Sheep farm income to hit 20 year high in 2018

Australia’s woolgrowers should continue to enjoy strong prices in 2018 as market fundamentals further boost the sector, according to Rural Bank’s Australian Wool Annual Review.

2018 is already a record breaking year for wool prices, with the Eastern Market Indicator (EMI) reaching a nominal all-time high in early March of 1830c/kg, continuing 2017’s extraordinary streak.

Wool exports rose 20 per cent in value to $3.65 billion and export volumes rose by 6pc, in what can be only regarded as a bumper 2017.

The Australian Wool Annual Review - developed by Rural Bank’s Ag Answers division - clearly indicates a trickle-down effect to farmers, with the average sheep farm cash income expected to be 35pc higher than the average for last financial year - a 20 year high.

Farm Management Deposits for sheep businesses have also increased by more than $100 million in the past four years, as wool producers take advantage of successive good seasons.

Simon Dundon, Head of Sales Agribusiness, said these positive outcomes are expected to continue for wool farmers for at least the next 12 months.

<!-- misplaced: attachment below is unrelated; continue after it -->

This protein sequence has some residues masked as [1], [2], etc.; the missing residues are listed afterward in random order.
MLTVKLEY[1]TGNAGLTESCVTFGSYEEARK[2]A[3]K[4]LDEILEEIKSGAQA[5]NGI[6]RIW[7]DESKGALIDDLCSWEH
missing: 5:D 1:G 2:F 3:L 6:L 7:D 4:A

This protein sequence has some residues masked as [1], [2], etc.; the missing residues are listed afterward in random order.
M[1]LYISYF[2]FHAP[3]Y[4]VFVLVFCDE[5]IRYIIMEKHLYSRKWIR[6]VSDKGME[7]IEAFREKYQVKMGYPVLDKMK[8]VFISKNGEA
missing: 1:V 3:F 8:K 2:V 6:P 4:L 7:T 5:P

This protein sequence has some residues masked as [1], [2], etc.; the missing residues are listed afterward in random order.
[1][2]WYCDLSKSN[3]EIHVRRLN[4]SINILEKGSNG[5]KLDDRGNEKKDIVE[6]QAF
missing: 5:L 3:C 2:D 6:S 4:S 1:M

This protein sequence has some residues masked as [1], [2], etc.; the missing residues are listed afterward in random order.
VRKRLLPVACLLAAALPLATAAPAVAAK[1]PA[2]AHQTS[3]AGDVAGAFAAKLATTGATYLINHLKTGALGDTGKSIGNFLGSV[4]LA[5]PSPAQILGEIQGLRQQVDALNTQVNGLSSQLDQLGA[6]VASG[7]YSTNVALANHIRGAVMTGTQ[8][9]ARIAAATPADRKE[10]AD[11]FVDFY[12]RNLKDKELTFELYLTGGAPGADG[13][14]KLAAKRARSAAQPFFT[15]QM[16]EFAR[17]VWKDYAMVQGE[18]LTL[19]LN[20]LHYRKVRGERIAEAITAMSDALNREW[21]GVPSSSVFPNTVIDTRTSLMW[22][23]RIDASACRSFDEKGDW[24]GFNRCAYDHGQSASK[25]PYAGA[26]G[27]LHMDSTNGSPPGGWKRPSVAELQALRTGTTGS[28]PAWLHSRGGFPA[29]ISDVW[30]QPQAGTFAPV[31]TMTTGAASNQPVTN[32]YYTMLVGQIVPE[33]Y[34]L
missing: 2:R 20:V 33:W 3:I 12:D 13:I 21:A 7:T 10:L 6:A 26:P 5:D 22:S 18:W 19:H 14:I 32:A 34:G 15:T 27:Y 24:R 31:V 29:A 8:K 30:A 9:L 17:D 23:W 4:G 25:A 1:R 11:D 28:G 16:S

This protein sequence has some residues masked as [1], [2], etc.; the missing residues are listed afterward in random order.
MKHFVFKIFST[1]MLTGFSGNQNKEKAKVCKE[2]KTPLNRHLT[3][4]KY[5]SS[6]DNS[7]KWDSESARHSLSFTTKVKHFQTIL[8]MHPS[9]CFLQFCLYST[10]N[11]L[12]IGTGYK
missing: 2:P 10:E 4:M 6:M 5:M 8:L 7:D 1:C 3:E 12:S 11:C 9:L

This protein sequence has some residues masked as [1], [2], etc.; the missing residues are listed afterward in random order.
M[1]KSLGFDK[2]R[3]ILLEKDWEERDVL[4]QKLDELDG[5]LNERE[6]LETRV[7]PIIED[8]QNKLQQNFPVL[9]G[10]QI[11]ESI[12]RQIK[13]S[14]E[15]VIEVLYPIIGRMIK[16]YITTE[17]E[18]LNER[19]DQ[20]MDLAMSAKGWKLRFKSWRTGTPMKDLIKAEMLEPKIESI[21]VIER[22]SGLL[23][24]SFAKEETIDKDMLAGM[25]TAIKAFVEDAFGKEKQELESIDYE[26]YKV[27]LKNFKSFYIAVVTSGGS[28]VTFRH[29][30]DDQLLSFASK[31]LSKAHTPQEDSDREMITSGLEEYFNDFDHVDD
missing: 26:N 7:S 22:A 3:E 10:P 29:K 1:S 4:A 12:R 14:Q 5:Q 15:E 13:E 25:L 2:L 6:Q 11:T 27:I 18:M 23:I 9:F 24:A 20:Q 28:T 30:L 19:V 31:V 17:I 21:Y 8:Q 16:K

“Wool sellers can expect another year of strong prices as international demand continues to grow,” he said.

“Last year, China imported 77pc of Australia’s wool with a 24pc increase in export value for the year, while export value to Italy also increased by 40pc.

“As value growth has been focused on finer grade wools and our international competitors predominantly supply coarser wool, we expect prices to remain strong for Aussie wool.

The report also revealed the average number of bales sold at auction has increased to 42,000 per week.

Mr Dundon said this high auction clearance rate combined with a steady supply, increasing consumer demand and a competitive market for other commodities, should further boost wool prices.

“Cotton‘s high price - a potential substitute for wool - has continued to help wool’s competitiveness, as has the relatively low Aussie dollar,” he said. 

“These unique market conditions have encouraged an increase in production with the wool clip 1.4pc larger in 2017/18 - a third successive year of growth - and the flock size now expected to hit 76.6 million sheep in 2018/19.

“With median average rainfall generally forecast across wool growing areas, and the EMI expected to remain above 1800c/kg for the year, Australia’s wool producers are set for another excellent year.

“This also appears to mark the beginning of a reversal of the 20-year trend of declining wool production in Australia.”

The full Australian Wool Annual Review can be accessed at www.ruralbank.com.au/wool